Books: Reading the West

A Million Acres: Montana Writers Reflect on Land and Open Space (Riverbend Press, $34.95), edited by Keir Graff and featuring stunning photos by Alexis Bonogofsky, includes essays, short stories, excerpts from fiction, and even a song that explore ideas around open lands and the writers’ feelings about Montana as a whole. As Graff says in his introduction, “Think of the book you hold in your hands as a gorgeous, hardcover, coffee-table-sized literary journal.”

The writers featured in A Million Acres include Carrie La Seur, Jim Robbins, Maile Meloy, Jamie Harrison, Rick Bass, and others who represent Montana’s contemporary literary scene. Their stories range from experiences on rafting excursions and cross-country ski trips to that of a family deciding whether or not to sell the ranch. Each story offers perspectives on land use, loss, finding truth, and the underlying conservation and environmental issues at stake in Big Sky country. The proceeds from the sales of this book support the Montana Land Reliance, an organization that recently celebrated the preservation of its one-millionth acre.

A small-town Montana college campus in the 1970s offers the setting for Mary Clearman Blew’s new novel, Sweep Out the Ashes (Bison Books, $19.95), where both the protagonist’s past and the daunting winter weather create a mysterious backdrop for the story. Diana Karnov has taken a job teaching history in a town in Northern Montana, believing that the opportunity will allow her to create her own life away from the great-aunts who raised her, while also giving her a chance to learn more about her parents. Karnov doesn’t remember her father, and upon questioning her aunts, she has always been met with resistance. As she struggles to find her place in the male-dominated world of academia, she also discovers a world of history and culture when she befriends a female Métis student and her brother. Her journey to unravel her past becomes a fascinating exploration of how narrative is shaped — and how our expectations shape us all.

Rye Curtis’s Kingdomtide: A Novel (Little, Brown and Company, $28) tells the story of two women through their alternating perspectives: One is the elderly, lone survivor of a small airplane crash in the Bitterroot Mountains, and the other is an embittered forest ranger determined to find the survivor against all logic and reason. Cloris Waldrip, a white-haired, modest, 72-year-old former librarian and rancher’s wife from Texas, walks away from the plane crash and into an adventure that is at first full of horror and then made better through the kindness of a masked stranger who helps her along her way. Ranger Debra Lewis, who always has a thermos of merlot at her side as she stumbles through the wreckage of her life and relationships, is determined to solve the mystery of what happened to Waldrip. The suspense, the finely wrought characters, and the visceral description of the airplane’s plunge from the sky and into the freezing rush of the river keep the pages turning, as the 1980s Montana setting is vividly brought to life.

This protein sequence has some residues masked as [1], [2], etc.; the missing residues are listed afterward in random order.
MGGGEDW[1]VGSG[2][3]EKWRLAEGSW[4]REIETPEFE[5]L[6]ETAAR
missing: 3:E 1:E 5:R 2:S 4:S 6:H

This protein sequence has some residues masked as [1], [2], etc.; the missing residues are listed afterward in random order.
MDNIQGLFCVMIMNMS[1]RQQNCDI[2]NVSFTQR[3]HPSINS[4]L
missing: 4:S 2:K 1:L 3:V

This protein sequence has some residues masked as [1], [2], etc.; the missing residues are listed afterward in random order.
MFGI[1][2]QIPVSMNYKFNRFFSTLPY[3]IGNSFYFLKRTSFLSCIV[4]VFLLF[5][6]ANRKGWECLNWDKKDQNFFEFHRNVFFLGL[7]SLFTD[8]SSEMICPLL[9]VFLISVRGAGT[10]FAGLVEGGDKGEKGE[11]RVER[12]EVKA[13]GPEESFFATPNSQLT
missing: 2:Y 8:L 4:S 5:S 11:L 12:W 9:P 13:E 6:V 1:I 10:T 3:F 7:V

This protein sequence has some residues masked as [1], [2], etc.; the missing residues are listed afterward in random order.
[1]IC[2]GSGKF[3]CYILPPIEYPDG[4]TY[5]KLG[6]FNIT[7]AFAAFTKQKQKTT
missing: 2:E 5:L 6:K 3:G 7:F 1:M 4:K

In Wilderness of Hope: Fly Fishing and Public Lands in the American West (University of Nebraska Press, $26.95), author Quinn Grover explores the intersection of public land preservation and the avid pursuit of fly fishing. This thoughtful book investigates the relationships between recreationists, landowners, and the government, and how each entity relates to the overall outdoor experience. With Grover’s years of experience as a fisherman used as a jumping-off point, this book is a meditation on how interactions with the wild stay with people as they go about their lives in the modern world.

See That My Grave is Kept Clean by Bart Paul (Arcade Crimewise, $24.99) is the third in the author’s series, Tommy Smith High Country Noir. A twisty thriller populated with subplots of bank fraud, dirty cops, and complicated family relationships, this is a fine addition to the growing genre of mystery fiction. In the story, a villainous character from Reno, Nevada, infiltrates the wilderness where Tommy Smith has set up his business as an outfitter, and the all-too-real results are terrifying. The mystery and plot twists keep the reader guessing throughout.

Montana’s geography is divided into six distinct regions by the state’s tourism division, and writer Ednor Therriault explores them all in his new book, Seven Montanas (TwoDot, $26.95), which is illustrated with archival and contemporary black and white photography. Interviews, histories, and personal observations by a writer with deep roots in and a palpable love for his home state make this an excellent addition to Treasure State literature. The “seventh Montana” that Therriault envisions is that of the future, born of its legacy of distinct differences and varied landscapes, but joined with great hope for its prospects.

According to Kate: The Legendary Life of Big Nose Kate, Love of Doc Holliday (TwoDot, $24.95) is writer Chris Enss’ latest exploration of the lives of women who shaped the West. Mary Kate Cummings, known as Big Nose Kate among many other aliases, claimed to witness the shoot-out at the OK Corral as well as other famous moments in history alongside her longtime paramour, the dentist-turned-gunfighter John Henry “Doc” Holliday. For years, Cummings collected letters, her own written musings on her life of adventure, and her accounts of the men she knew and the events she claimed to have witnessed. She always hoped that a publisher would pay her to tell the story of her life — but no book emerged while she was alive. In this biography, Enss delves into Cummings’ archives, allowing her version of events to shine.

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